Comedy-duo talks diversity at McDaniel

Photo by Tiffany Afoakwa.

On Sept. 6 the Office of Student Diversity and Inclusion (OSDI) put on the Black-Jew Dialogues in order to acknowledge some of the different cultures that exist on our campus. The duo-scripted show featured comedians Larry Jay Tish and Ron Jones, one Jewish and the other black, as they discussed the similarities and differences between their two minority cultures in order to bridge the gap between their races.

The Black-Jew Dialogues is a comedy segment from “Dialogues on Diversity,” a social justice theater company founded by Tish and Jones in 2006. “We wanted to write a show about our cultures. We started out doing synagogues, colleges and high schools – and here we are, eleven years later!” states comedy actor Ron Jones.

The duo has since won numerous awards and now even works with younger actors such as Jeff Marcus, who performed at McDaniel’s show with Jones in place of Tish. These two have travelled across the globe speaking at various colleges and other organizations for years. In fact, they had to leave soon after their talk at McDaniel in order to catch a flight for their next presentation.

From acting as college students in a classroom to dressing up as grandmothers and discussing the impact of racial stereotypes on their families, the actors comically make bold or uncomfortable statements that address real life instances—yet their characters seem to always patch up in the end. For example, in one skit, the Jewish Marcus, used the n-word, which caused a stir within the McDaniel audience.

However, it sparked a conversation between the two characters about understanding why the n-word is offensive, and how to be more cognitive towards individuals moving forward. “It becomes personal and less comedic because it’s real now. It’s this new world that we’re living in. We try to instill things that are happening within the world because it is still evolving,” says actor Jeff Marcus.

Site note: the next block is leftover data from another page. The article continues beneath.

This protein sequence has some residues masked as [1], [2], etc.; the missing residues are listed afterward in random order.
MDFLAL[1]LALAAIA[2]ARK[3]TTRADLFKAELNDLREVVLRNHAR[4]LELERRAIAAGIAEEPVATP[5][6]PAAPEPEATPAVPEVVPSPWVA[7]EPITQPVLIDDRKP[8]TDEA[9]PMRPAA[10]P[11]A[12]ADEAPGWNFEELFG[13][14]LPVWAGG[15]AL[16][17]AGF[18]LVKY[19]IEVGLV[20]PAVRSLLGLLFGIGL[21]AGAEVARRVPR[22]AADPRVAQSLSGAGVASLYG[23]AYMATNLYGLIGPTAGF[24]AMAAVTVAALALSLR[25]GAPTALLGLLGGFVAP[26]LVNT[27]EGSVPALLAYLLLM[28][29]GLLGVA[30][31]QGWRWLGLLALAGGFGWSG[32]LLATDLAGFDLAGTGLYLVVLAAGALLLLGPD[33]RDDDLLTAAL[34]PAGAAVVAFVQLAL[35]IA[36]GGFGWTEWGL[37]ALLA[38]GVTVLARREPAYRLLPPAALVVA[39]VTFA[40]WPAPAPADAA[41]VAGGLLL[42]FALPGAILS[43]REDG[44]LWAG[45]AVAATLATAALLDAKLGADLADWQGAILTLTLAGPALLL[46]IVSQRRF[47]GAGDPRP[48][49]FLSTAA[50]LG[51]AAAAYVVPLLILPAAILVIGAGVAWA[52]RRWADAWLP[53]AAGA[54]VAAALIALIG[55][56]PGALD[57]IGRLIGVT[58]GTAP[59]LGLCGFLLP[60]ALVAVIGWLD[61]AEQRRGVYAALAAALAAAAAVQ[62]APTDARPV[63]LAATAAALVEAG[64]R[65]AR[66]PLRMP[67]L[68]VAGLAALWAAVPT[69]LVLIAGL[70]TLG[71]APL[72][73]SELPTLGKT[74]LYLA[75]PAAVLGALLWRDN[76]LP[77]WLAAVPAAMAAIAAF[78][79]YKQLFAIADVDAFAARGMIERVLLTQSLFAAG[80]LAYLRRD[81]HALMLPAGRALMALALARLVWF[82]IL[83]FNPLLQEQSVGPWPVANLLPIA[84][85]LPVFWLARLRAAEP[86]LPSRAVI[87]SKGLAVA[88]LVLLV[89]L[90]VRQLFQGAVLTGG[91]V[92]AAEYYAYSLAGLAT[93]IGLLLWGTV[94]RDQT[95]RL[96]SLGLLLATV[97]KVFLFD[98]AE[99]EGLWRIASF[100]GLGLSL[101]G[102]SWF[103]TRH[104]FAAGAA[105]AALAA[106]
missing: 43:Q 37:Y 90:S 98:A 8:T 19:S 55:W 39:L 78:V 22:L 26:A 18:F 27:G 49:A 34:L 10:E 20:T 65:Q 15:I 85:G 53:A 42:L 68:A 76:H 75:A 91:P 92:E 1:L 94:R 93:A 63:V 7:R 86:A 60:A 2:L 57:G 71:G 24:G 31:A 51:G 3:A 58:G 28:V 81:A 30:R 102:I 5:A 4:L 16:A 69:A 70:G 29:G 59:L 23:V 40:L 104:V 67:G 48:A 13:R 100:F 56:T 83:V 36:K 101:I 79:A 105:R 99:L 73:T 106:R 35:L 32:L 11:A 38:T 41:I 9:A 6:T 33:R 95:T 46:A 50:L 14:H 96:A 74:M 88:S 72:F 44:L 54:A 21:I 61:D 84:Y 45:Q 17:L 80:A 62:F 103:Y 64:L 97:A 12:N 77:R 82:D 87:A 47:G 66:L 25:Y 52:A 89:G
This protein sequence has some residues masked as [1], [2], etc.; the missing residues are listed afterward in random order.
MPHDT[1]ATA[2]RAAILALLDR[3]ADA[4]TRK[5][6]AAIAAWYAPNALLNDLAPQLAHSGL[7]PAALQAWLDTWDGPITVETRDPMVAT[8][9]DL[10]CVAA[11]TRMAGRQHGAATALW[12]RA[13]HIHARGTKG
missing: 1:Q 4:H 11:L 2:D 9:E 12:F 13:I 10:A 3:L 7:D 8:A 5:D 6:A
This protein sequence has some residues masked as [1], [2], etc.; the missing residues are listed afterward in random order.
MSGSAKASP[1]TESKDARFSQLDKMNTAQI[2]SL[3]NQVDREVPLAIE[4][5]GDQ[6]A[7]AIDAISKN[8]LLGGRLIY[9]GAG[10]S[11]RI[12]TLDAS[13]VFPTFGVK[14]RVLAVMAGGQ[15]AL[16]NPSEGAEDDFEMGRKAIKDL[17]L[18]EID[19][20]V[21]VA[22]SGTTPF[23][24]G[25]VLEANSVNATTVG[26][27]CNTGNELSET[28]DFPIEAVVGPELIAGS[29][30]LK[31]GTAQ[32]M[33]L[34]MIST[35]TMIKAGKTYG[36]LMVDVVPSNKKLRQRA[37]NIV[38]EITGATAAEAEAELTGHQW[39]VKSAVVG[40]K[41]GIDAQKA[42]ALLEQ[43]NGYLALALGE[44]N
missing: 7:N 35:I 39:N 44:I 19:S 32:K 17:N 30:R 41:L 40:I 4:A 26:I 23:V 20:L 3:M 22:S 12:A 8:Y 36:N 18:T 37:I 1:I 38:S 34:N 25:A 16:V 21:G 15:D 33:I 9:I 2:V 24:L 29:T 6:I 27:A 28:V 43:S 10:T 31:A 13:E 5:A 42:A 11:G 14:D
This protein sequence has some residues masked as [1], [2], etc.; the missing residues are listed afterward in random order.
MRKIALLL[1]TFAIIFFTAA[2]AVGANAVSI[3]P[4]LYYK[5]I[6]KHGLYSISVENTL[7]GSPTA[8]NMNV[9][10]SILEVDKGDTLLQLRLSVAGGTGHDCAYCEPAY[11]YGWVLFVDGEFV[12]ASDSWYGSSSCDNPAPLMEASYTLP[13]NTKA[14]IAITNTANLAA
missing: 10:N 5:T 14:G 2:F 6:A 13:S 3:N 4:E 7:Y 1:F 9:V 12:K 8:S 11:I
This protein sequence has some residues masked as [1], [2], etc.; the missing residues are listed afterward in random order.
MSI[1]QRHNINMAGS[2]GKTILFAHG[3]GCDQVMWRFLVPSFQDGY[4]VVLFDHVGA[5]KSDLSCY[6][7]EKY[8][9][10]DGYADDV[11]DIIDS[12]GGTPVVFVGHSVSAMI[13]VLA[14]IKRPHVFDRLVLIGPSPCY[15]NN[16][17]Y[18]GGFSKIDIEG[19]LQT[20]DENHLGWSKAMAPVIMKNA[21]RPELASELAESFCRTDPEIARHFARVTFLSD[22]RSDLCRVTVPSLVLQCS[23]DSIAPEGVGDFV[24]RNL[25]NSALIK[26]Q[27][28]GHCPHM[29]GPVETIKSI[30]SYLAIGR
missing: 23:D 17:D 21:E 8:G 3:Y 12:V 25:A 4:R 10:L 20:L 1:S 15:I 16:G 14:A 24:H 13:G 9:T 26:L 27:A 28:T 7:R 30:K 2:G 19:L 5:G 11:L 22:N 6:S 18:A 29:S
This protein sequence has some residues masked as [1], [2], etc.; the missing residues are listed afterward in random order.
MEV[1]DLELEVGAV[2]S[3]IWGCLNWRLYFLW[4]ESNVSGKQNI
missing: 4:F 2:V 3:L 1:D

The show ranged from funny to serious, as characters shared their racial history. Jones shared what it’s like to undergo scrutiny due to black male stereotypes, while Marcus spoke about the affects of the Holocaust on his people. “The message is universal,” Jones declared, “There’ll always be somebody who needs you to stand with them. Ultimately, if you’re not in charge of your own narrative, you will suffer or your narrative suffers. So, it’s up to all of us to look out for each other.”

The Black-Jew Dialogues is one of many ways that OSDI challenges students by establishing a space for conversation about relevant diversity issues, rather than forcing a conclusion or opinion on individuals.

As stated by OSDI director Jose Moreno,“I’m a firm believer that we, as a society and as a human race, really need to go deeper into learning about people’s backgrounds because we’re all different. If you don’t see who they are, then you don’t really get to experience that person or people. The more of our students see differences in people, the more they can appreciate it, hopefully. That’s the goal – to find an appreciation.”